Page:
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“Bite-Size Bits of Local, National, and Global History”
“Bite-Size Bits of Local, National, and Global History”
Winters in Yolo County, California — The American West (Pacific Coastal)
 

Vaca Valley Railroad

 
 
Vaca Valley Railroad Marker image. Click for full size.
By Andrew Ruppenstein, February 26, 2011
1. Vaca Valley Railroad Marker
Inscription. By 1875 the need to easily move grain, livestock, wood and stone from Berryessa Valley and the surrounding area to markets was recognized. In the spring of 1875 work began on a 13 mile extension of the railroad from Vacaville to Theodore Winters' crossing of Putah Creek. Brothers G.B. and A.B. Stevenson conceived this extension of their railroad as well as plans for the new town of Winters. By May of 1875 a map of townsite had been recorded and construction on both was progressing as fast as possible. The official opening of the new line took place on August 26, 1875.

Plaque dedicated March 20, 1993
Sam Brannan Chapter #1004 E Clampus Vitus
 
Erected 1993 by E Clampus Vitus, Sam Brannan Chapter 1004.
 
Marker series. This marker is included in the E Clampus Vitus marker series.
 
Location. 38° 31.241′ N, 121° 58.069′ W. Marker is in Winters, California, in Yolo County. Marker is on Railroad Avenue 0.1 miles south of Main Street. Touch for map. Marker is at or near this postal address: 208 Railroad Avenue, Winters CA 95694, United States of America.
 
Other nearby markers. At least 8 other markers are within 11 miles of this marker, measured as the crow flies. J. Robert Chapman Memorial Bridge (here, next to this marker); Hotel De Vilbiss
Vaca Valley Railroad Marker - wide view image. Click for full size.
By Andrew Ruppenstein, February 26, 2011
2. Vaca Valley Railroad Marker - wide view
The marker is mounted on a low rock, just visible here to the left of the path just before what is now called the J. Robert Chapman Memorial Bridge. At this spot in 1875 the Vaca Valley Railroad built a rail and wagon trestle bridge across Putah Creek. That bridge was replaced by the Southern Pacific Railroad in 1906 with a steel Pratt truss bridge. The bridge was renovated in 2006 and adapted for use by pedestrians and cyclists.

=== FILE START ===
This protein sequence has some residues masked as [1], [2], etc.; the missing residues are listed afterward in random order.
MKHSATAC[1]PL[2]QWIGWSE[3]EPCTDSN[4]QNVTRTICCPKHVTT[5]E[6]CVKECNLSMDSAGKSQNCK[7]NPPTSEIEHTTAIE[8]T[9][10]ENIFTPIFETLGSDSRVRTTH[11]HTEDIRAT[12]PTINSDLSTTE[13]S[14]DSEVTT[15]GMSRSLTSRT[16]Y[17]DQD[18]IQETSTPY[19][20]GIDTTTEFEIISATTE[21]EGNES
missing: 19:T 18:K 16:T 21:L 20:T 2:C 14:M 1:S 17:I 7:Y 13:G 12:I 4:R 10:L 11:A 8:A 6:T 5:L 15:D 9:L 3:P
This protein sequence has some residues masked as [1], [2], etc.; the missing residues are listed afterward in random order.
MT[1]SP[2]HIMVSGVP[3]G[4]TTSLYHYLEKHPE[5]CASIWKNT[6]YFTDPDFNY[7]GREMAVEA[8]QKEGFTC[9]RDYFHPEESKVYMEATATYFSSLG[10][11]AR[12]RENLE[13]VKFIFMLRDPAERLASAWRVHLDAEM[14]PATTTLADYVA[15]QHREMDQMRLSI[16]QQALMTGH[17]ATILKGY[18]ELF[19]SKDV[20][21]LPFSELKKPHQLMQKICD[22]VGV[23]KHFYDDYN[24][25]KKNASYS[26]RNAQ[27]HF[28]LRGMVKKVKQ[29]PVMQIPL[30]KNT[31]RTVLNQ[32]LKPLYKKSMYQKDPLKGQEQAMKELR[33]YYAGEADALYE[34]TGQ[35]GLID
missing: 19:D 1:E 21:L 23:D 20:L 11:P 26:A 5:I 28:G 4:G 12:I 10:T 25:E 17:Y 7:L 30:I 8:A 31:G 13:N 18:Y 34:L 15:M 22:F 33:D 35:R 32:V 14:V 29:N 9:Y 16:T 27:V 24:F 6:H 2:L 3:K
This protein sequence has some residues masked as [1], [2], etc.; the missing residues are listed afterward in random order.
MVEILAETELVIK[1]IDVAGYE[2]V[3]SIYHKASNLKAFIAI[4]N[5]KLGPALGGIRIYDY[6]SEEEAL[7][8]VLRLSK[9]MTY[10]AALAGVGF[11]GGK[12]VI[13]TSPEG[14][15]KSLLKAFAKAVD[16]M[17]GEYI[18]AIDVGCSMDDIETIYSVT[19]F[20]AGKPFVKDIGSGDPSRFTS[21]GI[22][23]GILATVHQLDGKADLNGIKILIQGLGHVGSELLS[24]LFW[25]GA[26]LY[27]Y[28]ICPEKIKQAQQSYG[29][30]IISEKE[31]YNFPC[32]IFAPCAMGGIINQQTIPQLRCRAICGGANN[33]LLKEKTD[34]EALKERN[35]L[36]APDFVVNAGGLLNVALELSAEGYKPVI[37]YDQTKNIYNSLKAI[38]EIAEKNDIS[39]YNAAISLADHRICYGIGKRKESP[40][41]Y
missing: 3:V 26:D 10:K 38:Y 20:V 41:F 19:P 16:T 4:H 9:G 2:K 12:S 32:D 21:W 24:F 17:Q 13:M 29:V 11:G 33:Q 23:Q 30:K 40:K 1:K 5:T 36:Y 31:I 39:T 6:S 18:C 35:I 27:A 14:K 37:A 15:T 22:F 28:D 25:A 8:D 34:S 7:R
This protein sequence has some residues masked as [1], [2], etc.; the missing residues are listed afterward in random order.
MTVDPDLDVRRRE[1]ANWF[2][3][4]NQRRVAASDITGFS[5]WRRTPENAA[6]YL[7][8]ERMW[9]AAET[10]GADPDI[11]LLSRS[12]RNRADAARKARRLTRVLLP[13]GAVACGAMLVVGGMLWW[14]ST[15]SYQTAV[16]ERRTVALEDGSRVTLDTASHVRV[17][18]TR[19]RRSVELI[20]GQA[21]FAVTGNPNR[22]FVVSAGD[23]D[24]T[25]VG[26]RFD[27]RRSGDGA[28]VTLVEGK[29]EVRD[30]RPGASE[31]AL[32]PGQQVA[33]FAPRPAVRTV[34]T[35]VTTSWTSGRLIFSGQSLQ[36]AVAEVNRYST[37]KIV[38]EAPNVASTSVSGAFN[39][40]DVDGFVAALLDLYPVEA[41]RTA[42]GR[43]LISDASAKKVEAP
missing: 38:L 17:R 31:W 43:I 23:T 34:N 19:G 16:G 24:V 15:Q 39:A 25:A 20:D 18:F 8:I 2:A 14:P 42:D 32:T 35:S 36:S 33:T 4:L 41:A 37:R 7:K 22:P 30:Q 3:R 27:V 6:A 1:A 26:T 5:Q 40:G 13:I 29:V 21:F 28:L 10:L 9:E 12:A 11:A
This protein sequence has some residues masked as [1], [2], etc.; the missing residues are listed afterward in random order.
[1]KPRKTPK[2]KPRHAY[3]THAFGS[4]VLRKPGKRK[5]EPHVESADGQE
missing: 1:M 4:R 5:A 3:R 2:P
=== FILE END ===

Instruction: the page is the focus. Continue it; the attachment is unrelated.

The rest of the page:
(about 500 feet away, measured in a direct line); Cradwick Building (about 600 feet away); Wolfskill Grant (approx. 1.3 miles away); Halfway House (approx. 7.2 miles away); Village of Silveyville (approx. 7.2 miles away); Sacramento Valley National Cemetery (approx. 9 miles away); Nut Tree (approx. 10.5 miles away). Touch for a list and map of all markers in Winters.
 
Also see . . .  History of Winters. The Winters Express' biography of Theodore Winters: "... The town was given the name of Winters after Mr. Winters donated 40 acres of land to the Vacaville and Clear Lake Railroad to start a town. D.P. Edwards also gave the town 40 acres. At the time, in 1875, the railroad was having financial trouble in extending the railroad north to Putah Creek, and Winters, along with others, gave money to the railroad to help pay the cost of putting the bridge across Putah Creek...." A postscript to the article indicates that subsequent research in the county archives indicates that the railroad had paid Winters $5,000 for his land. (Submitted on March 3, 2011.) 
 
Additional comments.
Vaca Valley Railroad Marker image. Click for full size.
By Loren Wilson, February 9, 2008
3. Vaca Valley Railroad Marker

1. Information Regarding the Marker Dedication
Tony Torell was Noble Grand Humbug when this plaque was erected. Plaque wording by Loren A. Wilson. Note To Editor only visible by Contributor and editor    
    — Submitted April 15, 2012, by Loren Wilson of Sebastopol, California.

 
Categories. Railroads & StreetcarsSettlements & Settlers
 
Detail of rail road bridge. image. Click for full size.
By Loren Wilson, February 9, 2008
4. Detail of rail road bridge.
 
 
Credits. This page was last revised on June 16, 2016. This page originally submitted on March 2, 2011, by Andrew Ruppenstein of Sacramento, California. This page has been viewed 590 times since then and 42 times this year. Last updated on April 15, 2012, by Loren Wilson of Sebastopol, California. Photos:   1, 2. submitted on March 2, 2011, by Andrew Ruppenstein of Sacramento, California.   3, 4. submitted on April 15, 2012, by Loren Wilson of Sebastopol, California. • Syd Whittle was the editor who published this page.
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